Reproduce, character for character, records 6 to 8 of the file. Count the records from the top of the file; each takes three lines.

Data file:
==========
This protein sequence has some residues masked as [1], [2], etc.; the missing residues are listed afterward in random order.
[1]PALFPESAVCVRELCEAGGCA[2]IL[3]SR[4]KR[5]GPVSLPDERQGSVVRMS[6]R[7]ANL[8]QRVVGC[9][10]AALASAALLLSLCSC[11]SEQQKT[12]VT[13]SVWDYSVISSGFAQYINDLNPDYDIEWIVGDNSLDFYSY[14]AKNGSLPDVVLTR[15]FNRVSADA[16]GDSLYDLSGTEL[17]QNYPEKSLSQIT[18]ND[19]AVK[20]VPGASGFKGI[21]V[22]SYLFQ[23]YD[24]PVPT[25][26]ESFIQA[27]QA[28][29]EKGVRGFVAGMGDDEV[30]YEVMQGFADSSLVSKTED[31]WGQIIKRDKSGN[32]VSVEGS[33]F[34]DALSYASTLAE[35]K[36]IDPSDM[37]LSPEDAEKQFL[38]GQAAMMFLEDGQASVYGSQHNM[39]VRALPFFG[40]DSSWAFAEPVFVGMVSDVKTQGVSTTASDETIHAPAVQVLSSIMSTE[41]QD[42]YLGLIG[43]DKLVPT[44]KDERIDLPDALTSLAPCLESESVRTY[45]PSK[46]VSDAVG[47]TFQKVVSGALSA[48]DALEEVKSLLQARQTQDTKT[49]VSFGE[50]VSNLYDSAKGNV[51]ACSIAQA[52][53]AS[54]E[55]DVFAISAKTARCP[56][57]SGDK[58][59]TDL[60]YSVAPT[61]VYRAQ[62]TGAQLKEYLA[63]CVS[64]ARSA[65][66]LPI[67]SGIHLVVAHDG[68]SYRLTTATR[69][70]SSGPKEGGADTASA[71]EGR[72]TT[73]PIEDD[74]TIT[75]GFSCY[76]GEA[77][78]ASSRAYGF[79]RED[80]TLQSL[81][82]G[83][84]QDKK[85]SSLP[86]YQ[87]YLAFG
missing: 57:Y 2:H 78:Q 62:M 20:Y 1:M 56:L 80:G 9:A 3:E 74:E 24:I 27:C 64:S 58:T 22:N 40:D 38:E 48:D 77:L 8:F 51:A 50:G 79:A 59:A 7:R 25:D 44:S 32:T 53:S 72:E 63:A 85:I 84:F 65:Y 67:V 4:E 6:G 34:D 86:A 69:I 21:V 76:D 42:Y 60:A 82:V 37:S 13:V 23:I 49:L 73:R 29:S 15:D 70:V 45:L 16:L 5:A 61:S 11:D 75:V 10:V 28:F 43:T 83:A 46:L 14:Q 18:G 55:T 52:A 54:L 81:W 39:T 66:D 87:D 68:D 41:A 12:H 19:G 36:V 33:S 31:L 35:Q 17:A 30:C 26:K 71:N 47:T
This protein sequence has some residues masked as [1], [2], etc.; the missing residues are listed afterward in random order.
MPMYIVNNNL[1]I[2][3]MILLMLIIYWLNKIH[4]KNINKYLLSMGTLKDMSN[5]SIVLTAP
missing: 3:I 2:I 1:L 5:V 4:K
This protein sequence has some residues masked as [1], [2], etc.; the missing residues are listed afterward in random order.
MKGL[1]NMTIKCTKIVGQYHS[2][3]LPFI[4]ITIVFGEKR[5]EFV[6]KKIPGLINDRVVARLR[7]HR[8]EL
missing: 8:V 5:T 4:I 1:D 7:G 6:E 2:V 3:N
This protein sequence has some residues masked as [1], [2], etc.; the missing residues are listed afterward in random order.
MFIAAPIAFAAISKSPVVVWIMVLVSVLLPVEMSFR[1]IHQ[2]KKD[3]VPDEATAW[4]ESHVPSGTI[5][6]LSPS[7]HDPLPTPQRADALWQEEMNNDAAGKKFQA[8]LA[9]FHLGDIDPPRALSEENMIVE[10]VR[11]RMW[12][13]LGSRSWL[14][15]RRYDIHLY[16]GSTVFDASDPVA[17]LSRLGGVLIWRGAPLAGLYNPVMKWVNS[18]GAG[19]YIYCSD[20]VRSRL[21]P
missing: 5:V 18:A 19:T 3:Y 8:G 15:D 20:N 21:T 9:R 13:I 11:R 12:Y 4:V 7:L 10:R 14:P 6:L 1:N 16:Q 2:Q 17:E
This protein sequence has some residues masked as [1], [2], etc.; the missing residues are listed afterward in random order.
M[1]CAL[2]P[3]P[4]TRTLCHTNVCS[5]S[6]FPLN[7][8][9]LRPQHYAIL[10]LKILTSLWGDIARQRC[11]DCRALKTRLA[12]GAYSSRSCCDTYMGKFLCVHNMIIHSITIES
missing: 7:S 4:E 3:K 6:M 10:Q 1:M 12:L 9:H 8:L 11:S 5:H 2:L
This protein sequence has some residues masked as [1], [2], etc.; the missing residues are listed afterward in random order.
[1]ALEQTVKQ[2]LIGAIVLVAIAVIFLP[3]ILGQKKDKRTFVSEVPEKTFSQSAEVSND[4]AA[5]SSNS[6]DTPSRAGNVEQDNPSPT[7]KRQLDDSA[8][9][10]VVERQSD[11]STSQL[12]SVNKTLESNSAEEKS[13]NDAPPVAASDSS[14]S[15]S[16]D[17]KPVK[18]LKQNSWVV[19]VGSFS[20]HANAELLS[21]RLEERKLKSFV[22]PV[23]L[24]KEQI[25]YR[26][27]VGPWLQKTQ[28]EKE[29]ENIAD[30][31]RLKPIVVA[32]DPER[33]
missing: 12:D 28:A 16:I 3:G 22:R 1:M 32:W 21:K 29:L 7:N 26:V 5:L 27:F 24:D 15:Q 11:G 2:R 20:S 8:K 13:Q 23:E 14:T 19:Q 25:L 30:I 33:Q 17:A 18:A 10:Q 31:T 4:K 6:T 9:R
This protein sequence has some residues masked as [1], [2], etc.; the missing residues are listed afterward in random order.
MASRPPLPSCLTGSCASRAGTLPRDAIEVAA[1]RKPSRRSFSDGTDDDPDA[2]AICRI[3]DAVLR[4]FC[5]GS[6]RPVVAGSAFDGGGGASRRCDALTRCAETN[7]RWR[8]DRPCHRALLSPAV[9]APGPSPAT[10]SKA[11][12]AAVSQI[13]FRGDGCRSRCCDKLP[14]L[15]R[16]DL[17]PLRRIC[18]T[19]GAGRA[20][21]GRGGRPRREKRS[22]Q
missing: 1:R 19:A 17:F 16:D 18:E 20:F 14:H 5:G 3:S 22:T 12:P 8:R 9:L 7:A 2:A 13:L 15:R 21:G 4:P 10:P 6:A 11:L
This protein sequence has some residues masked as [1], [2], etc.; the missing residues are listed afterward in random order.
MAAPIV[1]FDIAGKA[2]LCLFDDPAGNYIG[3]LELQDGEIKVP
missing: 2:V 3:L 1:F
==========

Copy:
This protein sequence has some residues masked as [1], [2], etc.; the missing residues are listed afterward in random order.
[1]ALEQTVKQ[2]LIGAIVLVAIAVIFLP[3]ILGQKKDKRTFVSEVPEKTFSQSAEVSND[4]AA[5]SSNS[6]DTPSRAGNVEQDNPSPT[7]KRQLDDSA[8][9][10]VVERQSD[11]STSQL[12]SVNKTLESNSAEEKS[13]NDAPPVAASDSS[14]S[15]S[16]D[17]KPVK[18]LKQNSWVV[19]VGSFS[20]HANAELLS[21]RLEERKLKSFV[22]PV[23]L[24]KEQI[25]YR[26][27]VGPWLQKTQ[28]EKE[29]ENIAD[30][31]RLKPIVVA[32]DPER[33]
missing: 12:D 28:A 16:I 3:G 22:R 1:M 32:W 21:K 29:L 7:N 26:V 5:L 27:F 24:D 15:Q 11:G 2:R 20:S 8:K 13:Q 23:E 14:T 19:Q 25:L 30:I 33:Q 17:A 18:A 10:Q 31:T 4:K 6:T 9:R
This protein sequence has some residues masked as [1], [2], etc.; the missing residues are listed afterward in random order.
MASRPPLPSCLTGSCASRAGTLPRDAIEVAA[1]RKPSRRSFSDGTDDDPDA[2]AICRI[3]DAVLR[4]FC[5]GS[6]RPVVAGSAFDGGGGASRRCDALTRCAETN[7]RWR[8]DRPCHRALLSPAV[9]APGPSPAT[10]SKA[11][12]AAVSQI[13]FRGDGCRSRCCDKLP[14]L[15]R[16]DL[17]PLRRIC[18]T[19]GAGRA[20][21]GRGGRPRREKRS[22]Q
missing: 1:R 19:A 17:F 16:D 18:E 20:F 14:H 5:G 3:S 22:T 12:P 8:R 9:L 7:A 2:A 13:L 15:R 21:G 4:P 10:P 6:A 11:L
This protein sequence has some residues masked as [1], [2], etc.; the missing residues are listed afterward in random order.
MAAPIV[1]FDIAGKA[2]LCLFDDPAGNYIG[3]LELQDGEIKVP
missing: 2:V 3:L 1:F